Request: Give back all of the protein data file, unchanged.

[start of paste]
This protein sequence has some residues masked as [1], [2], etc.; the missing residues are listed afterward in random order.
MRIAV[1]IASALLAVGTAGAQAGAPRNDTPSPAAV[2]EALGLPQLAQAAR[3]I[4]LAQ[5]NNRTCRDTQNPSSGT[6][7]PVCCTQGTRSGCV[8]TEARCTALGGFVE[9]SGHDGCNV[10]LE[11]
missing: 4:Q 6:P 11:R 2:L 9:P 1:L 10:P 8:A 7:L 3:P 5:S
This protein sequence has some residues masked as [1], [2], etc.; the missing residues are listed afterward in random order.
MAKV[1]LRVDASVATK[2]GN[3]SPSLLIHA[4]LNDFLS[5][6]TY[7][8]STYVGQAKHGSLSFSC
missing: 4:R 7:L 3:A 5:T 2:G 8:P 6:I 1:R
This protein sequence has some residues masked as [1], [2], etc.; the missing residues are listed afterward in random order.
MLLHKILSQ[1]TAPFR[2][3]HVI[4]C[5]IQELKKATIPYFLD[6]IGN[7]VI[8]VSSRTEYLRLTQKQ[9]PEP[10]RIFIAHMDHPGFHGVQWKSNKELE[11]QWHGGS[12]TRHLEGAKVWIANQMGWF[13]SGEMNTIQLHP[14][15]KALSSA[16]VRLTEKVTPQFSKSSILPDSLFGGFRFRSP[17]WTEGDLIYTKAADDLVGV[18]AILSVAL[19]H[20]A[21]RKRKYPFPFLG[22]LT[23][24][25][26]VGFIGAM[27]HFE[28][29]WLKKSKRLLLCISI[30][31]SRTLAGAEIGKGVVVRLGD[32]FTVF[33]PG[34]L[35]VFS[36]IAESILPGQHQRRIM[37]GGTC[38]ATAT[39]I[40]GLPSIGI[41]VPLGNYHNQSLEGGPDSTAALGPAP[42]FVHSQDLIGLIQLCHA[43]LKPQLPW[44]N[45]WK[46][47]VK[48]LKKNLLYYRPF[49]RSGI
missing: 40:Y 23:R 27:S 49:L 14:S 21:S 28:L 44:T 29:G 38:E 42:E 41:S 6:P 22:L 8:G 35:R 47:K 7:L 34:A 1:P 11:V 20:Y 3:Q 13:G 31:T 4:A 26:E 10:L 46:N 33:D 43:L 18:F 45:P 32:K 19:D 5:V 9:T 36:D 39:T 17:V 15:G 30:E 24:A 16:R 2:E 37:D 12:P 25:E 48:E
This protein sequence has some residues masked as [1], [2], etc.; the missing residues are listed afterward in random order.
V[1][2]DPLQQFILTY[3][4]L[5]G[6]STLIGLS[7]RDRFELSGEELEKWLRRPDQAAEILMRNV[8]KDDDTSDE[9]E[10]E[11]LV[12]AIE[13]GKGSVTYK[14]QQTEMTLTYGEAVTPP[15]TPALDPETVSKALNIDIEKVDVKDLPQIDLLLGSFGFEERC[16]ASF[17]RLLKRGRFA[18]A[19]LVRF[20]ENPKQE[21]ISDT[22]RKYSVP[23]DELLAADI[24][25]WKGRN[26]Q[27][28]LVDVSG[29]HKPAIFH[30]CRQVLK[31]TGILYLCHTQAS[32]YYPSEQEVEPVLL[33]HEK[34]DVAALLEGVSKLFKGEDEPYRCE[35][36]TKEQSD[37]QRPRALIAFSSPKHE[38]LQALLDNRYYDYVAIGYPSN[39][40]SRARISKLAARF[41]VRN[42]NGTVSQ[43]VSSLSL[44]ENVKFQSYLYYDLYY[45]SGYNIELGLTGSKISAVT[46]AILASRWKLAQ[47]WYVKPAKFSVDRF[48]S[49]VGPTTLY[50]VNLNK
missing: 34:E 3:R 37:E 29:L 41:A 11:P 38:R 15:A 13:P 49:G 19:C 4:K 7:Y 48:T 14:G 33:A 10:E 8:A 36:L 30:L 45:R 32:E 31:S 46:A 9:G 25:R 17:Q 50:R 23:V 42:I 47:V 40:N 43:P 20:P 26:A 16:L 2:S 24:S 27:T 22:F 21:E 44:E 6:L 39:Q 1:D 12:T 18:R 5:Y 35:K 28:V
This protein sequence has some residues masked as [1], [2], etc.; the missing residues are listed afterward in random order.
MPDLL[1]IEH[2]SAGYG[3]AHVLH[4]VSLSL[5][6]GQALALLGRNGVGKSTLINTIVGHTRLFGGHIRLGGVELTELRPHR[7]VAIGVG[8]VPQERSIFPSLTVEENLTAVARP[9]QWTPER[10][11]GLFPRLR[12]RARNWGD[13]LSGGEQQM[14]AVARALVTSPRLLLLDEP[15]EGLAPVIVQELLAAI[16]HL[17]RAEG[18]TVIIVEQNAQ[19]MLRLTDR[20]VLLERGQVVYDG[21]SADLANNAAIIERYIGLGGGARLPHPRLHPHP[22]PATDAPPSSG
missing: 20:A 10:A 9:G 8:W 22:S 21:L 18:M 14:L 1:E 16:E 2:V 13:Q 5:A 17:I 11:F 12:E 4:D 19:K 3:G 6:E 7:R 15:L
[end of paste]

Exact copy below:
This protein sequence has some residues masked as [1], [2], etc.; the missing residues are listed afterward in random order.
MRIAV[1]IASALLAVGTAGAQAGAPRNDTPSPAAV[2]EALGLPQLAQAAR[3]I[4]LAQ[5]NNRTCRDTQNPSSGT[6][7]PVCCTQGTRSGCV[8]TEARCTALGGFVE[9]SGHDGCNV[10]LE[11]
missing: 4:Q 6:P 11:R 2:L 9:P 1:L 10:P 8:A 7:L 3:P 5:S
This protein sequence has some residues masked as [1], [2], etc.; the missing residues are listed afterward in random order.
MAKV[1]LRVDASVATK[2]GN[3]SPSLLIHA[4]LNDFLS[5][6]TY[7][8]STYVGQAKHGSLSFSC
missing: 4:R 7:L 3:A 5:T 2:G 8:P 6:I 1:R
This protein sequence has some residues masked as [1], [2], etc.; the missing residues are listed afterward in random order.
MLLHKILSQ[1]TAPFR[2][3]HVI[4]C[5]IQELKKATIPYFLD[6]IGN[7]VI[8]VSSRTEYLRLTQKQ[9]PEP[10]RIFIAHMDHPGFHGVQWKSNKELE[11]QWHGGS[12]TRHLEGAKVWIANQMGWF[13]SGEMNTIQLHP[14][15]KALSSA[16]VRLTEKVTPQFSKSSILPDSLFGGFRFRSP[17]WTEGDLIYTKAADDLVGV[18]AILSVAL[19]H[20]A[21]RKRKYPFPFLG[22]LT[23][24][25][26]VGFIGAM[27]HFE[28][29]WLKKSKRLLLCISI[30][31]SRTLAGAEIGKGVVVRLGD[32]FTVF[33]PG[34]L[35]VFS[36]IAESILPGQHQRRIM[37]GGTC[38]ATAT[39]I[40]GLPSIGI[41]VPLGNYHNQSLEGGPDSTAALGPAP[42]FVHSQDLIGLIQLCHA[43]LKPQLPW[44]N[45]WK[46][47]VK[48]LKKNLLYYRPF[49]RSGI
missing: 40:Y 23:R 27:S 49:L 14:S 21:S 28:L 44:T 29:G 38:E 42:E 41:S 6:P 22:L 8:G 35:R 47:K 7:L 34:A 1:P 11:V 20:Y 3:Q 13:G 31:T 4:A 26:E 10:L 46:N 33:D 43:L 18:F 45:P 32:K 19:D 5:V 9:T 36:D 39:T 17:V 15:G 30:E 24:A 16:R 2:E 37:D 12:P 25:E 48:E
This protein sequence has some residues masked as [1], [2], etc.; the missing residues are listed afterward in random order.
V[1][2]DPLQQFILTY[3][4]L[5]G[6]STLIGLS[7]RDRFELSGEELEKWLRRPDQAAEILMRNV[8]KDDDTSDE[9]E[10]E[11]LV[12]AIE[13]GKGSVTYK[14]QQTEMTLTYGEAVTPP[15]TPALDPETVSKALNIDIEKVDVKDLPQIDLLLGSFGFEERC[16]ASF[17]RLLKRGRFA[18]A[19]LVRF[20]ENPKQE[21]ISDT[22]RKYSVP[23]DELLAADI[24][25]WKGRN[26]Q[27][28]LVDVSG[29]HKPAIFH[30]CRQVLK[31]TGILYLCHTQAS[32]YYPSEQEVEPVLL[33]HEK[34]DVAALLEGVSKLFKGEDEPYRCE[35][36]TKEQSD[37]QRPRALIAFSSPKHE[38]LQALLDNRYYDYVAIGYPSN[39][40]SRARISKLAARF[41]VRN[42]NGTVSQ[43]VSSLSL[44]ENVKFQSYLYYDLYY[45]SGYNIELGLTGSKISAVT[46]AILASRWKLAQ[47]WYVKPAKFSVDRF[48]S[49]VGPTTLY[50]VNLNK
missing: 34:E 3:R 37:E 29:L 41:A 11:P 38:R 15:A 13:P 49:G 19:C 4:K 7:Y 48:T 14:G 33:A 10:E 8:A 36:L 30:L 45:R 32:E 31:S 46:A 9:G 25:R 17:Q 50:R 23:V 42:I 47:V 40:N 43:P 20:P 26:A 16:L 2:S 24:S 27:T 22:F 21:E 44:E 6:L 39:Q 1:D 12:T 18:R 5:Y 35:K 28:V
This protein sequence has some residues masked as [1], [2], etc.; the missing residues are listed afterward in random order.
MPDLL[1]IEH[2]SAGYG[3]AHVLH[4]VSLSL[5][6]GQALALLGRNGVGKSTLINTIVGHTRLFGGHIRLGGVELTELRPHR[7]VAIGVG[8]VPQERSIFPSLTVEENLTAVARP[9]QWTPER[10][11]GLFPRLR[12]RARNWGD[13]LSGGEQQM[14]AVARALVTSPRLLLLDEP[15]EGLAPVIVQELLAAI[16]HL[17]RAEG[18]TVIIVEQNAQ[19]MLRLTDR[20]VLLERGQVVYDG[21]SADLANNAAIIERYIGLGGGARLPHPRLHPHP[22]PATDAPPSSG
missing: 20:A 10:A 9:G 8:W 22:S 21:L 18:M 14:L 1:E 16:E 2:V 13:Q 5:A 17:I 11:F 12:E 4:D 19:K 3:G 6:E 7:R 15:L